Tim Carpenter
January 10, 2016

Kansas Republicans and Democrats huddled separately Sunday away from the Capitol before start of a legislative session falling between passage of the largest tax increase in state history and opening of the next election cycle.

The minority party’s House and Senate members met for budget and education briefings at a retreat in Jayhawk Tower near the Statehouse. Senate Republicans convened without House colleagues at Topeka offices of the Kansas Bankers Association for dinner and conversation with the state budget director and other administration insiders for Gov. Sam Brownback.

The Democrats’ event was open to journalists and the public. The Senate GOP meeting was scheduled to be closed to media but reporters were allowed inside.

“Many people believe we are the representatives of the people,” said Rep. Annie Tietze, a Topeka Democrat. “They have a right to know what we’re doing and what’s going on.”

Interviews at both gatherings revealed angst about instability of the state government’s budget after deep income tax cuts in 2012 and 2013 were followed by spending cuts and a surge in the sales tax in 2015. Revision to the current fiscal year’s budget will be required to keep it balanced until June. A deficit of $175 million exists in the proposed budget for the fiscal year starting in July.

“Most senators are very concerned about the structural deficit we’re facing right now,” said Senate President Susan Wagle, R-Wichita. “Clearly, the economy — both the state and the nation — has not picked up. You can’t tax your way out of recession.”

Duane Goossen, a former Kansas House member, state budget director for three governors and now a senior fellow with the Kansas Center for Economic Growth, told Democrats that state’s revenue shortfalls would require the Legislature to adopt a fix.

“We’re broke right now. The state general fund is under water at this point,” Goossen said.

A legislative committee was told the projected balance at close of the current fiscal year in June could be as little as $5 million. Legislators left Topeka this past June assuming it would be closer to $70 million.

Brownback said in recent interviews there was no reason to wade into tax reform during the 2016 session, meaning any deficits would need to be addressed through spending cuts or cash transfers. That would allow legislators to avoid votes on tax hikes in an election year.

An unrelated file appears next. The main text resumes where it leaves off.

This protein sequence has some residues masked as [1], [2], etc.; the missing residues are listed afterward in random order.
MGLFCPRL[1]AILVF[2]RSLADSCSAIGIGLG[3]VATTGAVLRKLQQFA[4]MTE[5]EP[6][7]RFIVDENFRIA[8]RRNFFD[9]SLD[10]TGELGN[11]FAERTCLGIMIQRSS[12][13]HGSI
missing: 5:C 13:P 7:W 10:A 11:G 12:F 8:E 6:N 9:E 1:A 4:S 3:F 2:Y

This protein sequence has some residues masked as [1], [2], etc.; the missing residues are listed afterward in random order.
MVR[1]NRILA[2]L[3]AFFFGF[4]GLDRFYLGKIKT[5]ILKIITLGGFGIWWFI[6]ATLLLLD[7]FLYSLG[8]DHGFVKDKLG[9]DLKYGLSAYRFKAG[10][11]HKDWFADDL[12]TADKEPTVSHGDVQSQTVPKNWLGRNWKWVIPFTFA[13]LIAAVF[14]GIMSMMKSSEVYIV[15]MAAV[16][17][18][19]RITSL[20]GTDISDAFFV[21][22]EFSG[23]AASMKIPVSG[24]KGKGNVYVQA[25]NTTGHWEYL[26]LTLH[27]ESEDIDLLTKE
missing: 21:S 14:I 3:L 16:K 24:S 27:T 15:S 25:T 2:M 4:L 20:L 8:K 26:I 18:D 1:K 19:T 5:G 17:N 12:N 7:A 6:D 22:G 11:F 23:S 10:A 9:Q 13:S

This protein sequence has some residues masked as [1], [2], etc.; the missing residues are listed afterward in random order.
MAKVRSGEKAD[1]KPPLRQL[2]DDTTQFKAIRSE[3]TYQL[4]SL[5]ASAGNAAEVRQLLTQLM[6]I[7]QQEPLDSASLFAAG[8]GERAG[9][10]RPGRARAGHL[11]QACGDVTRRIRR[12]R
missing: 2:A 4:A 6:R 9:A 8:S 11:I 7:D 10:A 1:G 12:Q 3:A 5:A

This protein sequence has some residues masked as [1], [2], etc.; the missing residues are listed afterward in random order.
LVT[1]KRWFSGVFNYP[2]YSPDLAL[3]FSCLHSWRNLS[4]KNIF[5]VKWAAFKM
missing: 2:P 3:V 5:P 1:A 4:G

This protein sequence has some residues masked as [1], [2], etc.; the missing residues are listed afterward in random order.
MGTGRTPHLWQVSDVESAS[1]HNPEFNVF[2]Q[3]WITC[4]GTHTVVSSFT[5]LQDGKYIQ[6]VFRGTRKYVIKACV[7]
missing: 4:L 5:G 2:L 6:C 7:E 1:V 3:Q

“We can’t spend money we don’t have,” said Sen. Les Donovan, a Wichita Republican and chairman of the Senate Tax Committee. “There’s not much appetite for more taxes, except for those who get the funds.”

The 2016 Legislature convenes 2 p.m. Monday. On Tuesday, a consulting firm hired by the Legislature will reveal more details about recommendations for saving state tax dollars.

Brownback, re-elected to a second term in 2014, is scheduled to deliver the State of the State speech at 5:30 p.m. Tuesday in the House chamber. He won’t make public his strategy for amending the state budget until Wednesday’s joint meeting of the House and Senate budget committees. 

The entire House and Senate enter this session aware they will go before voters in the August primary and November general elections.

Several Republicans have expressed optimism the 2016 session could be shorter than the standard 90-day affair and far more brief than the 114-day session in 2015 by avoiding debates on Medicaid expansion and tax reform.

The 2015 Legislature closed out business in June with an increase in the state’s general sales tax from 6.15 percent to 6.5 percent, elevation of the cigarette tax, cash transfers from the highway fund, infusion of federal funding and other adjustments to cover a deficit. That package hiked Kansas taxes by more than $400 million annually.

The state’s treasury repeatedly has failed to meet revenue projections after implementation of 2012 and 2013 state income tax reductions. The state’s estimate of tax collections was lowered again in November, but December receipts fell below those diminished projections.

During the Democratic caucus, legislators received briefings from Goossen on the budget and from Dale Dennis, deputy commissioner of the Kansas Board of Education, on K-12 budget topics.

Dennis said school district administrators were struggling with budget problems amid a teacher shortage and realization salaries ranked 38th in the nation. He said local districts were anxious about pressure from legislators to privatize business operations, soften resistance to administrative consolidation and spend down cash reserves.

“Some boards of education are afraid to spend down the cash because of the unknown,” Dennis said.

Brownback and the Legislature repealed the state’s school finance formula and adopted a block grant system that won’t expire until 2017. Potentially, legislators could bypass real work on a new formula until the next session.

“At the end of the day,” said Senate Minority Leader Anthony Hensley, D-Topeka, “they will just punt.”

An interim committee has been working on a report for how to improve efficiency of K-12 education, while the Kansas Supreme Court continues to consider a lawsuit challenging the level of state aid to public education.

Read more from the Topeka Capital Journal here

Lisa OwenTOPEKA CAPITAL JOURNAL: Democrats, Republicans huddling day before 2016 session